Jean Giraud/Moebius 1938-2012 | supervillain.
Moebius changed my life.
More than once. Many times. Before I began reading his comics, before I was even reading comics.
Jean Giraud, either directly through his involvement or indirectly through his influence, created the aesthetic behind Alien, Blade Runner, Akira, Neuromancer, The Fifth Element, Tron, The Abyss, Frank Miller’s Ronin, Frank Quitely’s X-Men, Geoff Darrow, Walt Simonson, Mike Mignola, Taiyo Matsumoto’s No.5, the Empire Strikes Back, and Nausicaa: The Valley of the Wind – all of which I’d obsessed over and metabolized long before I ever read a single page of Moebius’ comics. The most resonant image of the future, the one which has dominated both the fringe and popular cultures of the past 30 years on three separate continents.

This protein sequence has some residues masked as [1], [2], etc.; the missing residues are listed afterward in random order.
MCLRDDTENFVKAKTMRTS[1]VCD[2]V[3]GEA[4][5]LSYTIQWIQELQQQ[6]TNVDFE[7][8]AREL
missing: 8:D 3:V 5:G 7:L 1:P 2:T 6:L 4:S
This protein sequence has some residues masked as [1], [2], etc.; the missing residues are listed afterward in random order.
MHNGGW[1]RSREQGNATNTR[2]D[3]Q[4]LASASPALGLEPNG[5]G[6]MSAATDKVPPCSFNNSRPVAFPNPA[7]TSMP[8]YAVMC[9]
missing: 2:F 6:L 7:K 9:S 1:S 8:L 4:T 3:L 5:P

No artist, let alone a comics artist, has been as singularly influential on the way we as a species see ourselves moving forward. For good or ill, since Moebius, and his contemporaries, imagined what we now think of as the modern urbanized city (or the cyberpunk city), we couldn’t have conceived of it. While that idea has many, many precedents, none of them ring as true. None of them are still relevant. Not one of them captures what city blocks teeming with dozens of kinds of people all together in one space. Walls of faces, some alien, all familiar. None have the locations and trappings of “the future” as used, lived-in. Science fiction in the past 30 years is indelibly linked to Moebius, he is everywhere you look.